Tuesday, August 17, 2010

So You Think You Can Write

I’m a huge fan of the TV reality show, So You Think You Can Dance, and the latest season that just ended was truly one of my favorites. The talent among the contestants seemed to far surpass those who appeared in seasons past and so much of the choreography was stunningly creative, moving, and just plain fun. Throughout the season I had two favorites among the contestants, Lauren and Kent, who coincidentally ended up as the final two. By the time the finale arrived, my heart was firmly in Kent’s camp, so much so that I actually voted for the first time since I started watching the show several years ago. The interesting thing about my choice is that I had to admit Kent was slightly less proficient at his art when it came to technical skill and overall performance. Lauren didn’t make a wrong step the entire season. Her performances were all technically perfect with nary a misstep. When it came down to a question of pure skill, she was undoubtedly a better dancer than Kent. Apparently America agreed because she won, and rightfully so. Still, I was disappointed because despite the technical differences, for me Kent was a better dancer.

Why? Because of his passion: his goofy faces, his aw-shucks-down-home honesty, the raw emotion he put into his performances and interviews, and his very obvious, very passionate love for his craft. He is a talented and skillful dancer who demonstrated incredible grace and versatility with every performance. His performances made me smile, they made me cry, they made me rewind and watch them over and over again (I can’t bring myself to delete the show where he and Neil performed the Travis Wall routine about the two friends and I’ve watched it dozens of times). Kent might not have been as technically perfect as Lauren—due to his small stature, lifts were sometimes awkward for him and communicated far ahead of time—but they were always heartfelt, soulful, and stirring. In contrast, Lauren’s performances were fun for me to watch—she’s adorably cute, has some smoldering sex appeal, and her moves were almost always technically perfect. But that was the problem—it all felt technical. It felt sterile and unemotional. She didn’t make me laugh, or cry. Nor did I feel compelled to rewind and watch again. So while I will admit she is a slightly better technical dancer than Kent at this point in their lives, I’d prefer to watch Kent perform—gaffes and all—any day of the week.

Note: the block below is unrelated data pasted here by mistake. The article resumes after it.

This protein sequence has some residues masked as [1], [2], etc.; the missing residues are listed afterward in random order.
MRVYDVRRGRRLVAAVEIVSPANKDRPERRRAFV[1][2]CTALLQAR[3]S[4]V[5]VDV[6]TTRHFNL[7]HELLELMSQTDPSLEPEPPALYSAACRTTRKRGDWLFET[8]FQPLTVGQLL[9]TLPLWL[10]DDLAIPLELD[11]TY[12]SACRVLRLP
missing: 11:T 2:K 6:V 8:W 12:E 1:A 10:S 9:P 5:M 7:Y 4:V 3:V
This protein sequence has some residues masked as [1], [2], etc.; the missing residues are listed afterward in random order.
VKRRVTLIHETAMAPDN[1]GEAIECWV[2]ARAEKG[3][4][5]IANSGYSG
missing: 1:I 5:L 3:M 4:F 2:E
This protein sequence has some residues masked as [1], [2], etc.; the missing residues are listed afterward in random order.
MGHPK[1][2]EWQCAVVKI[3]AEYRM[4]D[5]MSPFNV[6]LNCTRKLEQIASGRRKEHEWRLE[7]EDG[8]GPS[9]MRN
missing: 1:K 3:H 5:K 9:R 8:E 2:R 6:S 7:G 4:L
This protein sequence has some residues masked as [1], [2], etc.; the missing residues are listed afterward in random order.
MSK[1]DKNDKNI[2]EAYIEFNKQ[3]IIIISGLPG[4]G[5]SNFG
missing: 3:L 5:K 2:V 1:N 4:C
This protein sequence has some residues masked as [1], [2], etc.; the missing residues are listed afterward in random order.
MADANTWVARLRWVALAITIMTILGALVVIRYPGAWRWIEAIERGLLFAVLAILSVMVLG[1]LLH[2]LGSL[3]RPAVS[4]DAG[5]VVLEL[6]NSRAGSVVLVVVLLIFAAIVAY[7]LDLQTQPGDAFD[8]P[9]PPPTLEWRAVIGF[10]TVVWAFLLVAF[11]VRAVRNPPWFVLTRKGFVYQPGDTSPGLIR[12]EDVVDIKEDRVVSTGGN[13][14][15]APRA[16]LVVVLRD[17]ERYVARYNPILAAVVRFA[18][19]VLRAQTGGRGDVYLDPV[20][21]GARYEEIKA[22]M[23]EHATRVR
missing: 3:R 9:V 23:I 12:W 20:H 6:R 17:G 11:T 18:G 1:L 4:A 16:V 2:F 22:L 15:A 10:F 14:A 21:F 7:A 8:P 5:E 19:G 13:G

Why does all this matter and what does it have to do with writing? Well, I’ve discovered I am more than willing to forgo technical perfection in exchange for a little more meaning, emotion, and soul in my art. Any book I read that taps into my emotional side will likely be more enjoyable for me, even if the craft isn’t executed with technical perfection. In fact, I likely won’t notice some of the gaffes because I’m so enthralled with the story, and if I do notice them, I typically shrug them off. I’m much more likely to ignore the occasional clunky sentence, or misused word, or grammar goof if the story grabs my emotional lapels and pulls me up close. I think this emotional element is why certain books (The DaVinci Code, Twilight, Harry Potter) take off and achieve phenomenal success despite less than stellar prose.

It’s a lesson to keep in mind with my writing. I strive to find ways to deliver that emotion and passion, to my readers. I want to stir them, move them, make them think, laugh, and cry. I want to grab them by the lapels and get in their faces, but also leave them feeling satisfied and fulfilled when I finally let them go. I want them to feel that their artful souls have been nourished. I want them to be entertained. Yet “entertained” is considered a dirty word by some in the literary world.

So for me, the challenge is in figuring out how to tap into my readers’ emotions. I know I’m not a great literary writer. I know I often use the wrong form of the verb lay. I know I occasionally think a word means something it doesn’t. I know I have an unexplainable love affair with em dashes that drives my copyeditor crazy. The key is in learning to strengthen and overcome these weaknesses, but also to keep my readers enthralled, involved, and yes...entertained so they’ll overlook my gaffes and come away from their reading experience feeling content and fulfilled.

So my question to the rest of you writers out there is: do you think this emotional element is key? And if so, what do you do to achieve it?


At 12:48 AM, OpenID celdaran said...

I ran across this blog currently running a "So You Think You Can Write" contest. During week #1 there were about 28 (?) opening line submissions (one line only). Voting was open a week and then the top vote-getters got to add a second sentence, and so on. It's kind of interesting. :)

I didn't get a chance to enter. Missed the deadline by less than two hours. Otherwise I'd totally be in first place. Ha.

At 12:48 AM, OpenID celdaran said...

Gah! Forgot the link:


At 10:39 PM, Blogger Evadne said...

Hi Beth:

I agree that emotion is everything (and that So You Think You Can Dance is a great show!). Too much literary fiction is premised on technical writing with the intention of impressing readers rather than entertaining us.

Like you, I prefer reading (and writing) novels that make the reader laugh, cry or think (and, best of all, all three ... like The Best Laid Plans by Terry Fallis). I've just discovered you on AbsoluteWrite and will be catching up on your tips for writers with finished novels trying to get an agent. I also look forward to reading your novels ... they sound like just the kind of book I'll enjoy reading.

Evadne Macedo


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